Business Insights

How Richard Liu built into a $45 billion tech giant sells products ranging from high-end fashion to fresh groceries, targeting China’s more affluent shoppers. Big name brands like Japanese retailer Muji, luxury watchmaker Chopard and car manufacturer BMW (BAMXF) have flagship stores on the site, which has more than 300 million active users.

The company’s tag line — Authentic Products, Delivered Today — takes a dig at Alibaba and other rivals who have been plagued by complaints of not doing enough to pull fake goods from their platforms.

Like Alibaba, is trying to reach new customers overseas. The company has been spending heavily to expand operations to Southeast Asia and Europe.

JD’s major investors include Chinese tech giant Tencent (TCEHY) and US retailer Walmart (WMT), whose Chinese business it bought in 2016. Google (GOOGL) invested $550 million in the company in June.

Liu owns about 16% of JD but controls 79.5% of its voting rights, meaning a scandal tied to him could have outsized repercussions for the company.

Dreaming of meat

The billionaire tycoon comes from humble beginnings.

He was born Liu Qiangdong in Suqian, a village around 250 miles northwest of Shanghai.

He grew up just as China was beginning a sweeping program of economic reforms. While the country would experience explosive growth in the coming decades, Liu’s hometown and family remained poor for most of his younger years. During a speech at his childhood middle school last year, he told kids that he used to dream of eating meat, because he had pork just once or twice a year.

When he got into Renmin University, a top college in Beijing, Liu recalled his entire village pitching in to help send him off.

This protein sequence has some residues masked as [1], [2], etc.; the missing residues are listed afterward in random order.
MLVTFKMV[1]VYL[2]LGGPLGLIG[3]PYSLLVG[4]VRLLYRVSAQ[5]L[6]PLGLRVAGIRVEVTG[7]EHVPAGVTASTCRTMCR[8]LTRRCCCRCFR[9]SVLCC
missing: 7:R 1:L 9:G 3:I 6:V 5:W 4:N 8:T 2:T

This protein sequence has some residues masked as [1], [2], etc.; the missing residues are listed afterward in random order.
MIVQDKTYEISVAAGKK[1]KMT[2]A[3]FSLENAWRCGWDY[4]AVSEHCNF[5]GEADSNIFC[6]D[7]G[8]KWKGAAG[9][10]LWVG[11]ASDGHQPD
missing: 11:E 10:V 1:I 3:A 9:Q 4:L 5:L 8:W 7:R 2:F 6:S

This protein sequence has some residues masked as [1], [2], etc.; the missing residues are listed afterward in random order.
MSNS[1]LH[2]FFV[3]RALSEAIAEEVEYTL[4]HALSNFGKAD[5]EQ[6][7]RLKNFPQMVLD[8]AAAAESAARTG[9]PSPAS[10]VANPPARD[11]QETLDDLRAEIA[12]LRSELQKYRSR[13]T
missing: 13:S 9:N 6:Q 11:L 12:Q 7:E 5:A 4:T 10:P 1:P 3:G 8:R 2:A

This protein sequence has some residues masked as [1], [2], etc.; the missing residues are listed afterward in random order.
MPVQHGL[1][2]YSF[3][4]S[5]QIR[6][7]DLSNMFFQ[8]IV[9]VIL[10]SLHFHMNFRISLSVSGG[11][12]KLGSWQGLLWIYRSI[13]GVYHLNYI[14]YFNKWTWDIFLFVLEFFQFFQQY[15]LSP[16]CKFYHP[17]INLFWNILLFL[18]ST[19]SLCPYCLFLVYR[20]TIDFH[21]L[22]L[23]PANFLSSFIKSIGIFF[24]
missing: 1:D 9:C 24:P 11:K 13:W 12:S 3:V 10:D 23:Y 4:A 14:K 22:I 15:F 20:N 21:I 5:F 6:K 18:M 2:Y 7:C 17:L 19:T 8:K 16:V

“They donated a total of 76 eggs and 500 yuan to send me off for the opportunity that changed my life,” he said in a company blog post.

When he graduated from college, most of Liu’s classmates wanted to go into government, or study abroad. Liu didn’t want to be a bureaucrat and he couldn’t afford to go overseas. He was also keenly aware of the fact that his family was too poor to afford medicine for his grandmother.

“I needed to make money to pay for her medical care,” Liu said in January at the World Economic Forum in Davos.

So in 1998, he set up a business selling computer accessories in Zhongguancun, a tech hub in northwest Beijing.

SARS outbreak drove Liu online

By 2003, Liu’s business had grown to a dozen brick-and-mortar stores.

But then the SARS outbreak hit China. Customers and workers were reluctant to be outdoors, where they might come in contact with the deadly respiratory virus. Liu closed his shops and told most of the employees to stay home while he huddled with managers to figure out how to move inventory.

“Then one day, one of our managers said: ‘Why don’t we sell our products from the internet?'” Liu said at a retail conference earlier this year. “So we needn’t see our customers. [There] was no risk anymore, from both sides,” he said.

Liu founded what would eventually become the following year at a time when e-commerce was just starting to take off in China as more and more people gained access to the internet.

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